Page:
@ james - a good point, which I hadn't quite put together. This is largely happening because of police nonintervention. This is a specific training of law enforcement now, which says that heavy intervention can make situations explosive, so best to let things burn out on their own. It is something of a reverse of a "broken windows" policy. It's not necessarily crazy when paired with efficient arrests and prosecutions of the few real problem people. I don't have confidence that is happening.

Texan99 said...

The apparent collapse of the immigrant caravan makes me think of Giuliani and the turnaround of New York City some years back. Sometimes the police "fail to intervene" for so long we almost forget there's anything effective they can do. It turns out that, when they feel like it, there's plenty they can do. If they're not doing it, sometimes that means they quietly support the result; any words they dribble out about it are a lame excuse. A previous administration would have wrung its hands ineffectually at the caravan. Trump is not conflicted about whether he will tolerate its arrival.

Texan99 said...

PS, It was only recently, after listening to some audio courses on the Peloponnesian Wars, that I finally got more or less straight in my head how they differed from the Punic Wars. I still can't retain any details about them, such as who/what Corcyra was. And words with the occasional double consonant are the worst: exagggerrrate, Philllipppines, Carrribbbean, milllennnium, I have to look them up every time.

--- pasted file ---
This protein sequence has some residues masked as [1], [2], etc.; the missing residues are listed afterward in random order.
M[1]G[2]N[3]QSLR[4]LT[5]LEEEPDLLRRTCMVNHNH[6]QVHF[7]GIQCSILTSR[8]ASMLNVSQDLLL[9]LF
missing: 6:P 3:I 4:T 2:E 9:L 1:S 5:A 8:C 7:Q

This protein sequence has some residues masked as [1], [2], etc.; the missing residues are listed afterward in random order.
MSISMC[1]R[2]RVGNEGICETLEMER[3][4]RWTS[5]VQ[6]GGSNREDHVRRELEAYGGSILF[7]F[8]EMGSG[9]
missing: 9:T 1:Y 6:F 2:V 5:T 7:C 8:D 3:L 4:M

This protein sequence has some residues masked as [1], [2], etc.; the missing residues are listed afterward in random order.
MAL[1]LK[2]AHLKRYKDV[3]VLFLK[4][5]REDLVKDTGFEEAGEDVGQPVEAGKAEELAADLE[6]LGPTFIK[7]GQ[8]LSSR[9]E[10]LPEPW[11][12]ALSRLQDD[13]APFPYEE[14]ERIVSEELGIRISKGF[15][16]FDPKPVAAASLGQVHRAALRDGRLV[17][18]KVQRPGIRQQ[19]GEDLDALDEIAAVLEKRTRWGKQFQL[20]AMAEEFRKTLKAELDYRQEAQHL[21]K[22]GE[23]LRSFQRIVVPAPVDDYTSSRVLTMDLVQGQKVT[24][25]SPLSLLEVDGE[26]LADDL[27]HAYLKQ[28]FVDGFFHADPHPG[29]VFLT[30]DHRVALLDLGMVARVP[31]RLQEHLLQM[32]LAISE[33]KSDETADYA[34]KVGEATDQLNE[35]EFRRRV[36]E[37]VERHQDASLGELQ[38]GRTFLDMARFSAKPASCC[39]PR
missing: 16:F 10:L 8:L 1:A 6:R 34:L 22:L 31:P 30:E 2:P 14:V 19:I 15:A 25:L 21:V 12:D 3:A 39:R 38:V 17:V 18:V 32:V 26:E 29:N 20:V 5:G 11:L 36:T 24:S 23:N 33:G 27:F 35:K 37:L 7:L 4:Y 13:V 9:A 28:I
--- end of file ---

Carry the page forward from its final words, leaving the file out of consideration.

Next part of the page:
Assistant Village Idiot said...

That's my double-consonant list as well, though I get Caribbean right because of the Caribs.

ErisGuy said...

I count myself—apparently accurately—as one of the few Americans who paid attention when I read Plato, Aristotle, Sophocles, Thucydidies, Homer, Euripides, and Herodotus. And many of those other DWEMs. All lost now, like the dinosaurs, found only when fossilized.

“Aristotle was not Belgian!”